Also consider whether a fee claim will require a separate, retained expert.  The attorney in Rohrmoors opted to testify as his own expert, which is fairly common.  There are multiple schools of thought on this.  The attorney who generated the fees is going to have a better grasp on the facts and nuances of the case, especially in complex litigation where the total hours and requested award might be especially large.  Most judges know that a retained expert is no less self-interested than the lawyer in the case.  On the other hand, to a jury, a retained expert may appear at least somewhat less self-serving.  If the attorney’s rate is particularly high, it may be helpful to have another attorney explain why that rate is reasonable.  Finally, if there is a great degree of tension between opposing lawyers related to the litigation, cross examination of the lawyer in the case on the issue of fees could get heated.  In that case, it may be better to have one degree of separation with a retained expert.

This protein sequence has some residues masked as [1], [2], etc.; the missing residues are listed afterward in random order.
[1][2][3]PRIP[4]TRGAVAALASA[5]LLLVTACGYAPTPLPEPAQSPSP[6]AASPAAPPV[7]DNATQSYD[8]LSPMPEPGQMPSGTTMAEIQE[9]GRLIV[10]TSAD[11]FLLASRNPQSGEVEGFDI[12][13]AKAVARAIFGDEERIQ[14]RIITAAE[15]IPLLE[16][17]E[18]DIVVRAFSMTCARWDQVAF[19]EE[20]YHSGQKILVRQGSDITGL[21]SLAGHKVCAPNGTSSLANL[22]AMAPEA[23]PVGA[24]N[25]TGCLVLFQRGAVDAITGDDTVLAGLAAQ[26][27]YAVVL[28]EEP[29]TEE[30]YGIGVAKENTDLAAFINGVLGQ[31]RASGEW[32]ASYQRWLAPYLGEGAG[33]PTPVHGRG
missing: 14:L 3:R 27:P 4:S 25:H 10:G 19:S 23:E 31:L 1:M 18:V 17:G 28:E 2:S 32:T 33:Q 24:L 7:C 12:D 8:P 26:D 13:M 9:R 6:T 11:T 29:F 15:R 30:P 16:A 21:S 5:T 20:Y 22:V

Amy K. Anderson and Tiffany C. Raush are associates and Joshua A. Norris is a partner at Jones Walker LLP in Houston.

Novartis Attacks $3M Fee Request in Whistleblower Case

July 5, 2019

A recent Law 360 story by Bill Wichert, “Novartis Attacks $3M Atty Fees Bid in Whistleblower Case,” reports that counsel for Novartis told a New Jersey state court that an attorney fees award to a former company executive who prevailed on a whistleblower claim at trial should be cut in half because the pharmaceutical giant succeeded on its unjust enrichment counterclaim against her.  More than three months after jurors handed a roughly $1.8 million whistleblower award to Min Amy Guo, Novartis Pharmaceuticals Corp.'s attorneys said her lawyers' more than $3 million in proposed fees should be reduced for various reasons, including because the jury also awarded nearly $350,000 to Novartis on the counterclaim after concluding she violated company policy.